# Interpreting the estimated coefficients in binary logistic regression

The interpretation of the estimated coefficients depends on: the link function, reference event, and reference factor levels. The estimated coefficient associated with a predictor (factor or covariate) represents the change in the link function for each unit change in the predictor, while all other predictors are held constant. A unit change in a factor refers to a comparison of a certain level to the reference level. For more information on changing the reference level for categorical predictors, go to Specify the coding scheme for Fit Binary Logistic Model. For more information on changing the reference event for the response, go to Enter your data for Fit Binary Logistic Model.

The logit link provides the most natural interpretation of the estimated coefficients and is therefore the default link in Minitab. The interpretation uses the fact that the odds of a reference event are P(event)/P(not event) and assumes that the other predictors remain constant. For the logit link function, the natural log of the odds is a function of the estimated coefficients.

ln [P(event)/P(not event)] = β0 + β1x1 + β2x2 + ... + βnxn

Where:
• ln = natural log function
• P = probability of
• β0 = The intercept
• βi = The coefficient for xi
• xi = The predictors
The greater the log odds, the more likely the reference event is. Therefore, positive coefficients indicate that the event becomes more likely and negative coefficients indicate that the event becomes less likely. A summary of interpretations for different types of predictors follows.
Continuous predictors

The coefficient of a continuous predictor is the estimated change in the natural log of the odds for the reference event for each unit increase in the predictor. For example, if the coefficient for time in seconds is 1.4, then the natural log of the odds increase by 1.4 for each additional second.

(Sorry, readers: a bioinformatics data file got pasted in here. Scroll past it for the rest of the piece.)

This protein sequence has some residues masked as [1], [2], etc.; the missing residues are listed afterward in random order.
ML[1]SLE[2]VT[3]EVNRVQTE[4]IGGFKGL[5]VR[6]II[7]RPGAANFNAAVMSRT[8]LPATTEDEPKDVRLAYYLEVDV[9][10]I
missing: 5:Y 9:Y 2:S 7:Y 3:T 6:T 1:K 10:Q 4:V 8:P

Estimated coefficients can also be used to calculate the odds ratios, or the ratio between two odds. Exponentiate the coefficient for a predictor. The result is the odds ratio for when the predictor is x+1 compared to when the predictor is x. For example, if the odds ratio for mass in kilograms is 0.95 than for each additional kilogram the probability of the event decreases by about 5%.

For continuous predictors, the interpretation of the odds can be more meaningful than the interpretation of the odds ratio.

Categorical predictors with 1, 0 coding

The coefficient is the estimated change in the natural log of the odds when you change from the reference level to the level of the coefficient. For example, a categorical variable has the levels Fast and Slow and the reference level is Slow. If the coefficient for Fast is 1.3 then a change in the variable from Slow to Fast increases the natural log of the odds of the event by 1.3.

Estimated coefficients can also be used to calculate the odds ratio, or the ratio between two odds. Exponentiate the coefficient for a level. The result is the odds ratio for the level compared to the reference level. For example, a categorical variable has the levels Hard and Soft and Soft is the reference level. If the odds ratio for Hard is 0.5, then the change from Soft to Hard decreases the odds of the event by 50%.

Categorical predictors with 1, 0, -1 coding

The coefficient is the estimated change in the natural log of the odds when you change from the mean of the natural log of the odds to the level of the coefficient. For example, a categorical variable has the levels Before Change and After Change. If the coefficient for After Change is -2.1 then the natural log of the odds of the event decrease by 2.1 from average when the variable equals After Change.

Estimated coefficients can also be used to calculate the odds ratios. To find the value to exponentiate, subtract the coefficients that you want to compare. For example, a categorical variable has the levels Red, Yellow, and Green. To calculate the odds ratio for Red and Yellow, subtract the coefficient for Red from the coefficient for Yellow. Exponentiate the result. If the odds ratio is 1.02, then the change from Red to Yellow increases the odds of the event by 2%.

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